Top Ten Reasons People Procrastinate Estate Planning

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The great thing about practicing in the area of estate planning is that it’s the one thing everyone needs, and the one thing everyone asks me if I can do. But I do get a lot of inquiries from people who don’t go through with it. I also get a lot of clients in their 50’s and 60’s (and even older) who have never done any estate planning, or have not updated their estate planning since Jimmy Carter was president—and yours truly was watching Scooby Doo on Saturday mornings.

Here are the top ten reasons I hear for why people have put off this very important task.

10. “I don’t have enough assets to bother doing any estate planning.” Do you have minor children? Regardless of your assets, you should have a will that nominates who will be their guardian if you and their other parent should both die. Even if your assets are not all that significant, an estate planning package also includes powers of attorney for financial matters and for health care. Absolutely everyone should have both of these documents in place and should update them from time to time. Taking the simple step to put powers of attorney in place will enable the person you designate to take care of you if you become disabled, thus potentially avoiding an expensive guardianship proceeding, and possibly also a medical and ethical crisis.

9. “I’m afraid it will cost too much.” First, the cost is not prohibitive. You might ask the Oracle (=your iPhone) what estate planning should cost. Better yet, call around and find out what attorneys are charging in your area. Be prepared to give the attorney an idea of the nature and level of your wealth and your family situation, because this will affect the recommendations the attorney makes and the cost of the work. Second, if you have enough assets to generate any kind of probate proceeding, you have enough assets to pay for an appropriate level of estate planning.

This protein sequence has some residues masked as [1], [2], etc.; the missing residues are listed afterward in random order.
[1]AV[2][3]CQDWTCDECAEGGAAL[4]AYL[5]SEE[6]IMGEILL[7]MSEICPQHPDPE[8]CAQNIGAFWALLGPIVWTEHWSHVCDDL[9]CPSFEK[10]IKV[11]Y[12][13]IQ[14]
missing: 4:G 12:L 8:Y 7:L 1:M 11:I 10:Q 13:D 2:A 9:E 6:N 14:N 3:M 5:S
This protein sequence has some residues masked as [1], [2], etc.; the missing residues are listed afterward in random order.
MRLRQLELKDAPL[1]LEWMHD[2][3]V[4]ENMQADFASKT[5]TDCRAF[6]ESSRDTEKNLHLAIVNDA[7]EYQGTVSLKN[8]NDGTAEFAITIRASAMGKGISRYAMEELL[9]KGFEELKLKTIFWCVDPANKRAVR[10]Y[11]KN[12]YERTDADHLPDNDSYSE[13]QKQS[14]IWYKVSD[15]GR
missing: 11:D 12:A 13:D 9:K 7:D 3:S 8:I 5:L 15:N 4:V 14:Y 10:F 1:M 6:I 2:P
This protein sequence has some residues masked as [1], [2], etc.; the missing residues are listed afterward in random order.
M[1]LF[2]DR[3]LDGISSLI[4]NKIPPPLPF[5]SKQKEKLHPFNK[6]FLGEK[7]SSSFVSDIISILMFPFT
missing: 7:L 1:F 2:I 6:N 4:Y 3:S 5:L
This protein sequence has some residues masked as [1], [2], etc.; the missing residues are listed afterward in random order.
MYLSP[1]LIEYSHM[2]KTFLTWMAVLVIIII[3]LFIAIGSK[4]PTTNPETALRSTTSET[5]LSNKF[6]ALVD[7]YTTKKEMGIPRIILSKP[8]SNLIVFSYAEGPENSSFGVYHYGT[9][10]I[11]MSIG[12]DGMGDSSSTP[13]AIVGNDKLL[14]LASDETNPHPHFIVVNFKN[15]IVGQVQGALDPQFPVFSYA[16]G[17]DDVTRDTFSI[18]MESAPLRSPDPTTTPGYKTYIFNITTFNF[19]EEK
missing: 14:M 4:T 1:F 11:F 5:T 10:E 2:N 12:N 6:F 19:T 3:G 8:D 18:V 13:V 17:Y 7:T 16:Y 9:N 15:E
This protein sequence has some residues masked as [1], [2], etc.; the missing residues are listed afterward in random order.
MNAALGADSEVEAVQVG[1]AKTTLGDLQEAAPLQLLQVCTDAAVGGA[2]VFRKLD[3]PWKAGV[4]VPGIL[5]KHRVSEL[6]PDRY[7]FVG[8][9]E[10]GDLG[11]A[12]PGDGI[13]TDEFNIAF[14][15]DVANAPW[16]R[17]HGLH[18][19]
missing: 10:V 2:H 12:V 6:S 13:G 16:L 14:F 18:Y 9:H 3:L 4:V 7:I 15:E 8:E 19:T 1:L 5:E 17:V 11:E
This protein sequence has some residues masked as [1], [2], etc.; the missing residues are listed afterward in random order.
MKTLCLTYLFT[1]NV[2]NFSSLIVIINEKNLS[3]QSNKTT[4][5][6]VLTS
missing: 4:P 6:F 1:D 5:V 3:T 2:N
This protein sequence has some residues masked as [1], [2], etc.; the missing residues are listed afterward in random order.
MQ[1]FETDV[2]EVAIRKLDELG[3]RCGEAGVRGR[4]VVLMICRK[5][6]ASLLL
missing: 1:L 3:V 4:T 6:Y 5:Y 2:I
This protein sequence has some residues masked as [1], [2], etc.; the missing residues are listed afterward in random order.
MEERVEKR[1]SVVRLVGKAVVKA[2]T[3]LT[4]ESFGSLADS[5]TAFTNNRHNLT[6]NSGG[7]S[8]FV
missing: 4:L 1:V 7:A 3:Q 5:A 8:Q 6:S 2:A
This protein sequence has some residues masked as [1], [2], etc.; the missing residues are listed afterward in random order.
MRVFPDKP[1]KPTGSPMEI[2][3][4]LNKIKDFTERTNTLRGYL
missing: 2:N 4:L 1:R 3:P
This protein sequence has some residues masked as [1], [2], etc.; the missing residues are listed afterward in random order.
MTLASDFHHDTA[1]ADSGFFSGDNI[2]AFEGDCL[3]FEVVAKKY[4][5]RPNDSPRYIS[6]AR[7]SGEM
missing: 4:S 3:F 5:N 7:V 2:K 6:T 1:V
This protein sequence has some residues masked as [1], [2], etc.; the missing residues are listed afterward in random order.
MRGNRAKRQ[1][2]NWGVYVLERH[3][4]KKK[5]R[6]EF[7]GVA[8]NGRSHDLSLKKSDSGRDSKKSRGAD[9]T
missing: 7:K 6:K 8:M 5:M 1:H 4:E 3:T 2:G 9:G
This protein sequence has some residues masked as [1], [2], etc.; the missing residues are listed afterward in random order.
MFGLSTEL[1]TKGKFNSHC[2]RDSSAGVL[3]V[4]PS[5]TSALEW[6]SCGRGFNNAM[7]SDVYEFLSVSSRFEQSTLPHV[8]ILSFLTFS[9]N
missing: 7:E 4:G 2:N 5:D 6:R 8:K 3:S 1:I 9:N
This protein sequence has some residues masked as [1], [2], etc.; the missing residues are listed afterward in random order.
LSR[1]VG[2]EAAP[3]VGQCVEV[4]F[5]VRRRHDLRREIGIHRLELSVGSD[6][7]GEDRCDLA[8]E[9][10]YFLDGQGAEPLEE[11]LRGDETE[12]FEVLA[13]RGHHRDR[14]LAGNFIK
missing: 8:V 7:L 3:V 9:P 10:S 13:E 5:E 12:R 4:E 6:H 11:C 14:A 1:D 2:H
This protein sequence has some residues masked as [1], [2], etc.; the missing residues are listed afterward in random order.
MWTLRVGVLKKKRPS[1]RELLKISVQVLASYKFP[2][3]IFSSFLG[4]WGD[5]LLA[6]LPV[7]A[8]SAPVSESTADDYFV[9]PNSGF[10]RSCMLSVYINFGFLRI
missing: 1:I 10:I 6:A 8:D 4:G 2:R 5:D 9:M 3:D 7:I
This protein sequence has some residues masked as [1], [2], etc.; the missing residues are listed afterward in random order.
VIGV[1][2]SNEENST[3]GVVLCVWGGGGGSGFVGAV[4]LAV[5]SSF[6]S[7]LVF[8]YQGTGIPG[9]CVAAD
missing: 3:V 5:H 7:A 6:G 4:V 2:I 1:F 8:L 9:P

8. “My kids can deal with it when I’m dead; I won’t care ’cause I won’t be around.” Fair to say, you won’t be around to see the mess you create. But is that any way to live your life? If you care about your family now, why would you not make the effort to make their lives easier in the future by nominating who will be in charge and providing for who gets what? The Golden Rule seems particularly apt here: “Do unto others as you would have them do unto you.”

7. “I don’t want to have to make all the decisions about who will be in charge when I die and who will get everything.” It will require you to do some thinking and some planning. You may have to get in contact with friends or relatives to ask if they would be willing to serve as your executor or as agent under your power of attorney. But your estate planning attorney will give you guidance, and the results are worth the effort.